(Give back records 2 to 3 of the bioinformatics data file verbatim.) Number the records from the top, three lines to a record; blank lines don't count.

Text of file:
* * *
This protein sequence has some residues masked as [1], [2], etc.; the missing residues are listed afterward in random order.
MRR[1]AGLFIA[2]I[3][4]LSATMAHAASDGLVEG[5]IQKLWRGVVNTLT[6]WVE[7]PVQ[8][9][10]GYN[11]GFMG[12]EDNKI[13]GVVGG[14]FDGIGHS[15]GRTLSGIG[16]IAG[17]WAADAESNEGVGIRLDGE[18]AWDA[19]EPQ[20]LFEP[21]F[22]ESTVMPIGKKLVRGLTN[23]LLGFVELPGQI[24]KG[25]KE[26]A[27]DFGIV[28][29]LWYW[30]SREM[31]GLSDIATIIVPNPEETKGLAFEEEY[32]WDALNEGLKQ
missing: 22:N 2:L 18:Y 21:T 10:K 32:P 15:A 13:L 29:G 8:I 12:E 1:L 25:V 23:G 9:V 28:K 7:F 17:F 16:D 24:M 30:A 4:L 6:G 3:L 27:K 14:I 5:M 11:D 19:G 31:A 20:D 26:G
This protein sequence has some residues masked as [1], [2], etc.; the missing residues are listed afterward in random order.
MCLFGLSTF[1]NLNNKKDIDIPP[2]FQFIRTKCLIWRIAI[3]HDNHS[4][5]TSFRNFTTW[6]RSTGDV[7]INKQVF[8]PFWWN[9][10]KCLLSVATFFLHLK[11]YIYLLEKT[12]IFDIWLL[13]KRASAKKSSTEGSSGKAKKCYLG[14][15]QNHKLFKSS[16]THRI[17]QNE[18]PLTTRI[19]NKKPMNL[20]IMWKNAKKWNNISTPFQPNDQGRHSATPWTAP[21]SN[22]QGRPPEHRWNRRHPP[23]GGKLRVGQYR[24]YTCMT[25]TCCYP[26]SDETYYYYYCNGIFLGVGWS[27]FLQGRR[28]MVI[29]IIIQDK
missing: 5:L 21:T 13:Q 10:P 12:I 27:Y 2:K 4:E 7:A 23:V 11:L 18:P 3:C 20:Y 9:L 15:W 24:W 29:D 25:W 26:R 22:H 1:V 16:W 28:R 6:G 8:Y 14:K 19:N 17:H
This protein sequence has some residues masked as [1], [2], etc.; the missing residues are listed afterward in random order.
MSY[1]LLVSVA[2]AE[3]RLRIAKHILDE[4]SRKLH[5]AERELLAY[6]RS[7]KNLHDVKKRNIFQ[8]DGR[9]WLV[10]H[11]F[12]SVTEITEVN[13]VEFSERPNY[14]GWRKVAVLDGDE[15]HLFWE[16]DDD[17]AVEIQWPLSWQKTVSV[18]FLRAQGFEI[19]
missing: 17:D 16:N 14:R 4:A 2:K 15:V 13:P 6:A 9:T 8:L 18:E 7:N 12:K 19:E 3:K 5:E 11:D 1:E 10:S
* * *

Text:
This protein sequence has some residues masked as [1], [2], etc.; the missing residues are listed afterward in random order.
MCLFGLSTF[1]NLNNKKDIDIPP[2]FQFIRTKCLIWRIAI[3]HDNHS[4][5]TSFRNFTTW[6]RSTGDV[7]INKQVF[8]PFWWN[9][10]KCLLSVATFFLHLK[11]YIYLLEKT[12]IFDIWLL[13]KRASAKKSSTEGSSGKAKKCYLG[14][15]QNHKLFKSS[16]THRI[17]QNE[18]PLTTRI[19]NKKPMNL[20]IMWKNAKKWNNISTPFQPNDQGRHSATPWTAP[21]SN[22]QGRPPEHRWNRRHPP[23]GGKLRVGQYR[24]YTCMT[25]TCCYP[26]SDETYYYYYCNGIFLGVGWS[27]FLQGRR[28]MVI[29]IIIQDK
missing: 5:L 21:T 13:Q 10:P 12:I 27:Y 2:K 4:E 7:A 23:V 11:L 18:P 3:C 20:Y 9:L 15:W 24:W 29:D 25:W 26:R 22:H 1:V 16:W 28:R 6:G 8:Y 14:K 19:N 17:H
This protein sequence has some residues masked as [1], [2], etc.; the missing residues are listed afterward in random order.
MSY[1]LLVSVA[2]AE[3]RLRIAKHILDE[4]SRKLH[5]AERELLAY[6]RS[7]KNLHDVKKRNIFQ[8]DGR[9]WLV[10]H[11]F[12]SVTEITEVN[13]VEFSERPNY[14]GWRKVAVLDGDE[15]HLFWE[16]DDD[17]AVEIQWPLSWQKTVSV[18]FLRAQGFEI[19]
missing: 17:D 16:N 14:R 4:A 2:K 15:V 13:P 6:A 9:T 8:L 18:E 7:N 12:K 19:E 3:K 5:E 11:D 1:E 10:S